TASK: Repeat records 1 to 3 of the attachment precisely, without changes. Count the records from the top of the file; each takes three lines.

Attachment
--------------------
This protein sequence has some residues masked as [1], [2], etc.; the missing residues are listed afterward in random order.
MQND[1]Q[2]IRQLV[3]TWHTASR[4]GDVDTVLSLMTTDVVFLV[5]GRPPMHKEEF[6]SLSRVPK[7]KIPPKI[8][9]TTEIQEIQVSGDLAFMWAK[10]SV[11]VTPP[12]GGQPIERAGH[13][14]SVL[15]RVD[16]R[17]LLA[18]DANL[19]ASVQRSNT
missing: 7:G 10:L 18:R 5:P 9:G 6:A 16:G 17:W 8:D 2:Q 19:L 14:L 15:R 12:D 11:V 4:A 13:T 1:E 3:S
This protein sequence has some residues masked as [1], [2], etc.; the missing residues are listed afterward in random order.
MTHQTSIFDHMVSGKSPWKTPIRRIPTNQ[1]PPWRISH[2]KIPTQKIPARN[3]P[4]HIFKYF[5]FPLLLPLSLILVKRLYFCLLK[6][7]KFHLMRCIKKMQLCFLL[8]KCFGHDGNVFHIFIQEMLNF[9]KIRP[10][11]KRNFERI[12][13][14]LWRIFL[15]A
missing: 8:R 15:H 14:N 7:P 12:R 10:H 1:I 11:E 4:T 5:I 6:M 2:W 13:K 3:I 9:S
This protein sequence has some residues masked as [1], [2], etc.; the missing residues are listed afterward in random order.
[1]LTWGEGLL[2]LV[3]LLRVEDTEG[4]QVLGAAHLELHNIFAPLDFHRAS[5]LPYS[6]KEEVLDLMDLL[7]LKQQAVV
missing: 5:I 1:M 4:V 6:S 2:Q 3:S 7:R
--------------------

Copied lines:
This protein sequence has some residues masked as [1], [2], etc.; the missing residues are listed afterward in random order.
MQND[1]Q[2]IRQLV[3]TWHTASR[4]GDVDTVLSLMTTDVVFLV[5]GRPPMHKEEF[6]SLSRVPK[7]KIPPKI[8][9]TTEIQEIQVSGDLAFMWAK[10]SV[11]VTPP[12]GGQPIERAGH[13][14]SVL[15]RVD[16]R[17]LLA[18]DANL[19]ASVQRSNT
missing: 7:G 10:L 18:R 5:P 9:G 6:A 16:G 17:W 8:D 2:Q 19:L 14:L 15:R 12:D 11:V 4:A 13:T 1:E 3:S
This protein sequence has some residues masked as [1], [2], etc.; the missing residues are listed afterward in random order.
MTHQTSIFDHMVSGKSPWKTPIRRIPTNQ[1]PPWRISH[2]KIPTQKIPARN[3]P[4]HIFKYF[5]FPLLLPLSLILVKRLYFCLLK[6][7]KFHLMRCIKKMQLCFLL[8]KCFGHDGNVFHIFIQEMLNF[9]KIRP[10][11]KRNFERI[12][13][14]LWRIFL[15]A
missing: 8:R 15:H 14:N 7:P 12:R 10:H 1:I 11:E 4:T 5:I 6:M 2:W 13:K 3:I 9:S
This protein sequence has some residues masked as [1], [2], etc.; the missing residues are listed afterward in random order.
[1]LTWGEGLL[2]LV[3]LLRVEDTEG[4]QVLGAAHLELHNIFAPLDFHRAS[5]LPYS[6]KEEVLDLMDLL[7]LKQQAVV
missing: 5:I 1:M 4:V 6:S 2:Q 3:S 7:R